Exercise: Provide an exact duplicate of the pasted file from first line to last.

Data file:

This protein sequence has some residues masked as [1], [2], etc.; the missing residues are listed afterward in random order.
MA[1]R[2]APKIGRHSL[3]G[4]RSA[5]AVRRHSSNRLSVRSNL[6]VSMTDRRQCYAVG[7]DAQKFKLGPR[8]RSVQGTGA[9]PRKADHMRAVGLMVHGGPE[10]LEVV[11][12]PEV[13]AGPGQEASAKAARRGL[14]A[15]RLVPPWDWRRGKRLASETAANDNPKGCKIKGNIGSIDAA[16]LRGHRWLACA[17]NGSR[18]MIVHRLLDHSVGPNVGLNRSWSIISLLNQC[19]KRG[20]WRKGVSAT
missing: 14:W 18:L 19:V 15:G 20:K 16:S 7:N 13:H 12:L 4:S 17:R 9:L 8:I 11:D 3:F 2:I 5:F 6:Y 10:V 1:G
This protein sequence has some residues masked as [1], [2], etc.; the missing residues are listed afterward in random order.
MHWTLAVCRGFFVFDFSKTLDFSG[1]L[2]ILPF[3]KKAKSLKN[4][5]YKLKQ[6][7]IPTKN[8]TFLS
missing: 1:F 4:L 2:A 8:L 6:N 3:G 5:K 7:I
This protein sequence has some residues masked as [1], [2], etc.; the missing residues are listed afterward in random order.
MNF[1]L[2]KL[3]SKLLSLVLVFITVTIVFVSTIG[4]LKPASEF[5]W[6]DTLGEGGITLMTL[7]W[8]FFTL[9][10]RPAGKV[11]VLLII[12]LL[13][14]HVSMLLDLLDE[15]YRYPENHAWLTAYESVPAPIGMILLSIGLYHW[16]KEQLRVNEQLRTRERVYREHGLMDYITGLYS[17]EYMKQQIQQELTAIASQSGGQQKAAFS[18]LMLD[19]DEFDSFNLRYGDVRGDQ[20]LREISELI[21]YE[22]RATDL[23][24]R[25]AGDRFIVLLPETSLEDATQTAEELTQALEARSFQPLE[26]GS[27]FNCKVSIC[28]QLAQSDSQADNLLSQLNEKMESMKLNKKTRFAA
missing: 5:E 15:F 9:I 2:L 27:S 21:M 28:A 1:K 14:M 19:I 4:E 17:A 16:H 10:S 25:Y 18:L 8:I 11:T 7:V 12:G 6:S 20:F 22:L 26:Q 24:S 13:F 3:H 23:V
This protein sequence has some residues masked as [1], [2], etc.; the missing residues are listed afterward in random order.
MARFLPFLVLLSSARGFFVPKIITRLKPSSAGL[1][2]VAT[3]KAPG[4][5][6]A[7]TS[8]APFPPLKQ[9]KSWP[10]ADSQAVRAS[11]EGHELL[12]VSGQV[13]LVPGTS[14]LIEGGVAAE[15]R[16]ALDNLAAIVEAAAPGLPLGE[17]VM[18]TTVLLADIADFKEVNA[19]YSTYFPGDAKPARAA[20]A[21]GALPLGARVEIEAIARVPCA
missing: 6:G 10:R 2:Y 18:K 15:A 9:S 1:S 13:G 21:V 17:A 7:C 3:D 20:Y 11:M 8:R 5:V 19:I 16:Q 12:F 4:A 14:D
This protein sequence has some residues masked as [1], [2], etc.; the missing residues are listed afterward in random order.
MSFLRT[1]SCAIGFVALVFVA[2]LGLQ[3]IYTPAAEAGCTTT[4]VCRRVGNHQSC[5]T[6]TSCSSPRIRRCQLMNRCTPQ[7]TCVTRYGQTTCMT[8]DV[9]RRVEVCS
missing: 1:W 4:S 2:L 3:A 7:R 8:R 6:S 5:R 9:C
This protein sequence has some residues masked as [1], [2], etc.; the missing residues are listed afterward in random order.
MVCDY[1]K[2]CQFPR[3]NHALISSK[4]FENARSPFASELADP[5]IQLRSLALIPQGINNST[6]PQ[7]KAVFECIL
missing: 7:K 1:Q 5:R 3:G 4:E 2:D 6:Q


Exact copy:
This protein sequence has some residues masked as [1], [2], etc.; the missing residues are listed afterward in random order.
MA[1]R[2]APKIGRHSL[3]G[4]RSA[5]AVRRHSSNRLSVRSNL[6]VSMTDRRQCYAVG[7]DAQKFKLGPR[8]RSVQGTGA[9]PRKADHMRAVGLMVHGGPE[10]LEVV[11][12]PEV[13]AGPGQEASAKAARRGL[14]A[15]RLVPPWDWRRGKRLASETAANDNPKGCKIKGNIGSIDAA[16]LRGHRWLACA[17]NGSR[18]MIVHRLLDHSVGPNVGLNRSWSIISLLNQC[19]KRG[20]WRKGVSAT
missing: 14:W 18:L 19:V 15:G 20:K 16:S 7:N 13:H 12:L 4:S 17:R 9:L 8:I 11:D 3:F 2:I 5:F 6:Y 10:V 1:G
This protein sequence has some residues masked as [1], [2], etc.; the missing residues are listed afterward in random order.
MHWTLAVCRGFFVFDFSKTLDFSG[1]L[2]ILPF[3]KKAKSLKN[4][5]YKLKQ[6][7]IPTKN[8]TFLS
missing: 1:F 4:L 2:A 8:L 6:N 3:G 5:K 7:I
This protein sequence has some residues masked as [1], [2], etc.; the missing residues are listed afterward in random order.
MNF[1]L[2]KL[3]SKLLSLVLVFITVTIVFVSTIG[4]LKPASEF[5]W[6]DTLGEGGITLMTL[7]W[8]FFTL[9][10]RPAGKV[11]VLLII[12]LL[13][14]HVSMLLDLLDE[15]YRYPENHAWLTAYESVPAPIGMILLSIGLYHW[16]KEQLRVNEQLRTRERVYREHGLMDYITGLYS[17]EYMKQQIQQELTAIASQSGGQQKAAFS[18]LMLD[19]DEFDSFNLRYGDVRGDQ[20]LREISELI[21]YE[22]RATDL[23][24]R[25]AGDRFIVLLPETSLEDATQTAEELTQALEARSFQPLE[26]GS[27]FNCKVSIC[28]QLAQSDSQADNLLSQLNEKMESMKLNKKTRFAA
missing: 5:E 15:F 9:I 2:L 27:S 21:M 28:A 1:K 14:M 19:I 4:E 17:A 16:H 10:S 25:Y 18:L 8:I 11:T 7:V 12:G 6:S 20:F 22:L 26:Q 24:S 13:F 3:H 23:V
This protein sequence has some residues masked as [1], [2], etc.; the missing residues are listed afterward in random order.
MARFLPFLVLLSSARGFFVPKIITRLKPSSAGL[1][2]VAT[3]KAPG[4][5][6]A[7]TS[8]APFPPLKQ[9]KSWP[10]ADSQAVRAS[11]EGHELL[12]VSGQV[13]LVPGTS[14]LIEGGVAAE[15]R[16]ALDNLAAIVEAAAPGLPLGE[17]VM[18]TTVLLADIADFKEVNA[19]YSTYFPGDAKPARAA[20]A[21]GALPLGARVEIEAIARVPCA
missing: 6:G 10:R 2:Y 18:K 15:A 9:S 1:S 13:G 21:V 17:A 7:C 3:D 20:Y 11:M 8:R 5:V 19:I 16:Q 12:F 4:A 14:D
This protein sequence has some residues masked as [1], [2], etc.; the missing residues are listed afterward in random order.
MSFLRT[1]SCAIGFVALVFVA[2]LGLQ[3]IYTPAAEAGCTTT[4]VCRRVGNHQSC[5]T[6]TSCSSPRIRRCQLMNRCTPQ[7]TCVTRYGQTTCMT[8]DV[9]RRVEVCS
missing: 1:W 4:S 2:L 3:A 7:R 8:R 6:S 5:R 9:C
This protein sequence has some residues masked as [1], [2], etc.; the missing residues are listed afterward in random order.
MVCDY[1]K[2]CQFPR[3]NHALISSK[4]FENARSPFASELADP[5]IQLRSLALIPQGINNST[6]PQ[7]KAVFECIL
missing: 7:K 1:Q 5:R 3:G 4:E 2:D 6:Q